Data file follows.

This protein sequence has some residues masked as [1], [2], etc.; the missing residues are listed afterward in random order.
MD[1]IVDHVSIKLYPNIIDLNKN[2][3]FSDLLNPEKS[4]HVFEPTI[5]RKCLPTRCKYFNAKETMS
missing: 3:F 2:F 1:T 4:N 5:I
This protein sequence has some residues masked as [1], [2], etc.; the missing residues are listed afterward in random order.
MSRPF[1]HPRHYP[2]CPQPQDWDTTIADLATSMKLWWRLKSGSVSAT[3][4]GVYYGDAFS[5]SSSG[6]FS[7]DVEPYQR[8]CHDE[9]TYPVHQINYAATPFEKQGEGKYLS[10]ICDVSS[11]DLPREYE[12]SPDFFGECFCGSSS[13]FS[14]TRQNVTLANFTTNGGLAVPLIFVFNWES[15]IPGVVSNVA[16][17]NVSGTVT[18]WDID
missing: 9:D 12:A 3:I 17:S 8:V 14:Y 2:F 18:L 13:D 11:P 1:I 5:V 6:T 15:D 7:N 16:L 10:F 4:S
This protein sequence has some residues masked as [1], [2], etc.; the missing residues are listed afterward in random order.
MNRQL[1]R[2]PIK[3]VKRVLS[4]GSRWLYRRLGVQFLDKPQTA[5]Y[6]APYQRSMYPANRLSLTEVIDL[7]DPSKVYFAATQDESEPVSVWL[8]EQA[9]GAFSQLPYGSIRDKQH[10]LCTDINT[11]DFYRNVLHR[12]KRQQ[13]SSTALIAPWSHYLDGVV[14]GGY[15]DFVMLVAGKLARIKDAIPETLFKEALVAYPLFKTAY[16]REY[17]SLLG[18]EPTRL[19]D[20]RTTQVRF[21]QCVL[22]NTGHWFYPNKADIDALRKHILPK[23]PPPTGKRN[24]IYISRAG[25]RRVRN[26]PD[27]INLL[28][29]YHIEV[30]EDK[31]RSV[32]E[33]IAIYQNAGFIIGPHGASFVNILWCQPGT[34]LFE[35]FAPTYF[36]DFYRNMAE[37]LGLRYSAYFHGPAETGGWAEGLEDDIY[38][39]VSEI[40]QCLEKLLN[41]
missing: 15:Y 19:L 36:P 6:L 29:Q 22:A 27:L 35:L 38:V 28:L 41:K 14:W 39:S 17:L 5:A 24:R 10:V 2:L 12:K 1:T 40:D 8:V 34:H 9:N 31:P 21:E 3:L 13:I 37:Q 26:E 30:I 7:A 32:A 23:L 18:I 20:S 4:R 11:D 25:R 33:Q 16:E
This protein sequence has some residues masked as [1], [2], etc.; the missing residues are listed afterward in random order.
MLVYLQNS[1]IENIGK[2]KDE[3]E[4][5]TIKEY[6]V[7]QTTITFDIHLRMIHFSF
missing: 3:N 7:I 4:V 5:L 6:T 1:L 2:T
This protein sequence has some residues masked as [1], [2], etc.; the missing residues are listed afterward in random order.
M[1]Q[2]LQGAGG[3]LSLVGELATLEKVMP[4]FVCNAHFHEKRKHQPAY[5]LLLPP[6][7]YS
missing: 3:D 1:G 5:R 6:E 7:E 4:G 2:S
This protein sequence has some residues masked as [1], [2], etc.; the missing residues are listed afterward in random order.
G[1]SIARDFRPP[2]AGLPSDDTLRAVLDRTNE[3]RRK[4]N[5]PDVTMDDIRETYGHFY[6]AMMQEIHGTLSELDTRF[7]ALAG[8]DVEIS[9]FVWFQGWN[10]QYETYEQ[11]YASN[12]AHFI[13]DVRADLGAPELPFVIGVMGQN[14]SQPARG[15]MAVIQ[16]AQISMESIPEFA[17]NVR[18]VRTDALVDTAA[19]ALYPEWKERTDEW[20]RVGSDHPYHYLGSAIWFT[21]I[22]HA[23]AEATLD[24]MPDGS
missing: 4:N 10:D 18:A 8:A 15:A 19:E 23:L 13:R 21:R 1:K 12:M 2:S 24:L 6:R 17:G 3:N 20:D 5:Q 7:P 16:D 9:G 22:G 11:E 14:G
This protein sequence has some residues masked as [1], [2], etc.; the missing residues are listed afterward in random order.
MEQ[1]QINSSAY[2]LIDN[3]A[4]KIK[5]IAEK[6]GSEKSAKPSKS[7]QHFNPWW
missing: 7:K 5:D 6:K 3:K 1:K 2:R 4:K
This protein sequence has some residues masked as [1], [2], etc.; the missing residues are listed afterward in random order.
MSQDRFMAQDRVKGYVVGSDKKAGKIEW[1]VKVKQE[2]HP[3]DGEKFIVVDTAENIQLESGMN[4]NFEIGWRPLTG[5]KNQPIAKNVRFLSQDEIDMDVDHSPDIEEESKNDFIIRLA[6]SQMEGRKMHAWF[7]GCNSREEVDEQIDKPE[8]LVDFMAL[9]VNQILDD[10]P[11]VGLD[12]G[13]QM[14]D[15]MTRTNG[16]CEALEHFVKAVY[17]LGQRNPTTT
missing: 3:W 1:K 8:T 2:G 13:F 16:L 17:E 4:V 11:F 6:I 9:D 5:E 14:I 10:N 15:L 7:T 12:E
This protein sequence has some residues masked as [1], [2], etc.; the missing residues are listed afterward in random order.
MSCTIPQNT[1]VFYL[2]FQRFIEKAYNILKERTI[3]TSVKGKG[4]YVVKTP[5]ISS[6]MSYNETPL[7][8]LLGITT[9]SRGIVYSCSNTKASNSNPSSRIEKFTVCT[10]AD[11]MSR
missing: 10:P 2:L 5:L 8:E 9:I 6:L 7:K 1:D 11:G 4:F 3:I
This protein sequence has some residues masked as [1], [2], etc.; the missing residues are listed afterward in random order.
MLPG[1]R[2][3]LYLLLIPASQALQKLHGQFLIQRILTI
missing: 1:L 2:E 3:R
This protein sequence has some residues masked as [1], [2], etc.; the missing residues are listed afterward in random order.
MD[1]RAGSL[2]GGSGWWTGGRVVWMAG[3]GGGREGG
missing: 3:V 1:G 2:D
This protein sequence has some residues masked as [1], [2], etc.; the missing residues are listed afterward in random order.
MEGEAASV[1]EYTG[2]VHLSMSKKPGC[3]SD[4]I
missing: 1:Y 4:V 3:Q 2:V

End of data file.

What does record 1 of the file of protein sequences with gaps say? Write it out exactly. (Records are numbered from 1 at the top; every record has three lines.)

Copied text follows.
This protein sequence has some residues masked as [1], [2], etc.; the missing residues are listed afterward in random order.
MD[1]IVDHVSIKLYPNIIDLNKN[2][3]FSDLLNPEKS[4]HVFEPTI[5]RKCLPTRCKYFNAKETMS
missing: 3:F 2:F 1:T 4:N 5:I